Galle Art Glass
Galle Art Glass in Russian museums
The collection of Galle Art Glass, which is now kept in the Hermitage Museum, is one of the largest in Russia and has 84 items. The glass vessels here are distinguished by the high artistic level of the exhibits, many of which are made in a single copy. The selection of things fully reflects the whole variety of technological and artistic techniques used by both Emile Galle and his followers.
The special status of the museum’s items is determined by the fact that it contributed to the formation in Russia of a fashion for the “Halle style”. They come from the famous Russian collections of decorative and applied art of the late 19th – early 20th century. The history of acquiring these masterpieces of artistic glassmaking is closely related to the political, economic and cultural relations between the two countries – Russia and France.
The earliest purchases of Halle’s works for Russian collections are associated with educational museums, in particular, Museum of the School of Technical Drawing of Baron A. L. Stieglitz in St. Petersburg. The school and the museum that existed with it were founded in 1878 with the money of the court banker and manufacturer, secret adviser Alexander Ludwigovich Stieglitz (1814-1884).
Museum of the Central School of Technical Drawing of Baron A. L. Stieglitz was the third,
founded in Russia, following the Museum of the Stroganov School of Technical Drawing in Moscow
(1864) and the Museum of the Imperial Society for the Encouragement of Arts in St. Petersburg (1870). Huge
the merit in the formation of his collections belongs to A. L. Stieglitz’s son-in-law, Alexander Alexandrovich Polovtsov (1832–1909). Together with his wife Nadezhda Mikhailovna (1843-1908), they were the honorary trustees of the school. A major industrialist, passionate collector, statesman and public figure, A.A. Polovtsov personally determined the collection policy of the museum.
When coloring his glass, Halle diversifies the combinations of different colors, opaque and transparent; sometimes performs some kind of decorative motive between two layers of glass, then soldered together; uses iridescence; paints with flaming tones, paints with metallic glimpse, etc. The consequence of all this is original and graceful compositions.”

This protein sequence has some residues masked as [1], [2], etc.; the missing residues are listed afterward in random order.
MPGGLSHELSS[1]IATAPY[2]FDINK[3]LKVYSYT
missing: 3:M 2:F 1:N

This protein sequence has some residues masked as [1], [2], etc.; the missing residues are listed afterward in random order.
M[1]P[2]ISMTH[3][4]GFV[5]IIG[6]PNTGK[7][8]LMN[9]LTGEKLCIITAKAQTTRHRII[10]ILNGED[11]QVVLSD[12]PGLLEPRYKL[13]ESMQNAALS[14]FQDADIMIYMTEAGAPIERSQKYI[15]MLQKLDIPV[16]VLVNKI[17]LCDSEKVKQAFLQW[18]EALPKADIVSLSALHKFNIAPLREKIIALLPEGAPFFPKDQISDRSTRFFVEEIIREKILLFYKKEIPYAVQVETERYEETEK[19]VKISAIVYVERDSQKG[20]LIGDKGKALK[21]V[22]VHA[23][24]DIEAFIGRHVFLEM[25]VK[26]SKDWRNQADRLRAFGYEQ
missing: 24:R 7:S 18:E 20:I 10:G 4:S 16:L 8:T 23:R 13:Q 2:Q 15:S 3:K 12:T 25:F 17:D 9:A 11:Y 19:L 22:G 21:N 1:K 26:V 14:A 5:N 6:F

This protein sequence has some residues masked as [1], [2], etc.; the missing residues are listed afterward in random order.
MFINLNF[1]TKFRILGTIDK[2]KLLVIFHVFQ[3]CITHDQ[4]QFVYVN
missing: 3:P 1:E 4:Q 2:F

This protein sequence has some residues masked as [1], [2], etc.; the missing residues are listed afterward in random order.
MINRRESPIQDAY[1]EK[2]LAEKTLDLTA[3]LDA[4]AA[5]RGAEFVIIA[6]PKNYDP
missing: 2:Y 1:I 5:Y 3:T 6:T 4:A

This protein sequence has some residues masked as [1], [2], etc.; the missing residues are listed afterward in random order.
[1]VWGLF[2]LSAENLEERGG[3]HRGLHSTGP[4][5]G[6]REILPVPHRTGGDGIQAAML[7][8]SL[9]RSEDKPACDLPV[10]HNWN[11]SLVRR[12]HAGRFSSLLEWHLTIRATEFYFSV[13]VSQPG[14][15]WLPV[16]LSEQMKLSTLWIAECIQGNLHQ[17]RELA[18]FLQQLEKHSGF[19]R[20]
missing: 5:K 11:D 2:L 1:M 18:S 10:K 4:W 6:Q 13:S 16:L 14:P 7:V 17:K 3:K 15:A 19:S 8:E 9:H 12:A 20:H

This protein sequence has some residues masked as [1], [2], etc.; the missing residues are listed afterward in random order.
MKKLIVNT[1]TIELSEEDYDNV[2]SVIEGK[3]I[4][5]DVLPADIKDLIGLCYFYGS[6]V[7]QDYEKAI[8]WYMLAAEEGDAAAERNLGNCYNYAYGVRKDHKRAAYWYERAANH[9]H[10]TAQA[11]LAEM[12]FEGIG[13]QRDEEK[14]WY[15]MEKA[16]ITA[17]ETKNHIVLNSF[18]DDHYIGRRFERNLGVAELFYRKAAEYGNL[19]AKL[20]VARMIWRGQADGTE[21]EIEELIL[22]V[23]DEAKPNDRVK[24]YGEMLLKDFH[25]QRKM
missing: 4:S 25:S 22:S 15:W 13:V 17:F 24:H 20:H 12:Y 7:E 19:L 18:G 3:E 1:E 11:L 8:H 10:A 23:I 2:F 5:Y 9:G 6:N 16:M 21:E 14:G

Despite such a high assessment of Galle’s work, the museum in the following years bought only only three of his works. They all received one invoice dated September 27, 1900.
A much more important role in the spread of Halle laminated glass in Russia and the formation of a fashion for it was played by other works of the French master – those that adorned living quarters of Nicholas II and Alexandra Feodorovna in the Winter Palace.
The imperial couple lived in the Winter Palace from 1895 to 1904. Before they move here from the Anichkov Palace, the court architect A.F. Krasovsky (1848-1918) was engaged in the preparation of the interiors of personal chambers with the assistance of architects N.I. Kramskoy (1863-1938) and S. A. Danini (1867-1942). However, as evidenced by the emperor’s diary, the future inhabitants were not only interested in the progress of work, but took an active part in the development of projects and the choice of finishing materials. The final touches in creating residential interiors – hanging paintings, arrangement of various small items on numerous dressers and shelves – also took place under the direct supervision of Nicholas II and Alexandra Fedorovna. From that time until April 17, 1904, when the imperial couple moved to the Alexander Palace in Tsarskoe Selo, the rooms were regularly replenished with new items, many of which had a memorable character.
The details of the decoration of the private chambers of Nicholas II and Alexandra Fedorovna are now known mainly from photographs. At the same time, there is a scrupulous description of what surrounded them in everyday life.
Among the works of foreign masters, the preference was given to vases by Emile Halle. On various chests of drawers, bookcases, tables, there were fourteen items signed by the famous French master, and twelve of the “Galle genre”, most of which were made at the Imperial Glass Factory. All of them entered the Winter Palace between 1896 and 1901.
The vases were presented to Nicholas II and Alexandra Fedorovna as a gift from the Paris City Hall during their first visit to France, which took place from September 23 to September 27, 1896. The trip was organized just a few months after the coronation on May 14, 1896.
As part of the government delegation, Nicholas II, Alexandra Fedorovna and daughter Olga visited a number of European countries. The most magnificent and solemn reception was given to them in France, which needed a strong ally after the defeat in the war with Germany in 1870-1871.
In October 1893, in just twenty days, the table “Flora of Lorraine” was made in his atelier,
in the drawing of the inlaid tabletop of which the history of the province was told in the language of symbols.
Thus, the master expressed general hopes for Russia’s assistance in reuniting with the territories annexed by Germany as a result of the war of 1870-1871. The table was brought to Alexander III during the visit of the Russian squadron to France at the end of October, together with the “Golden Book of Lorraine”, for which it served as a table.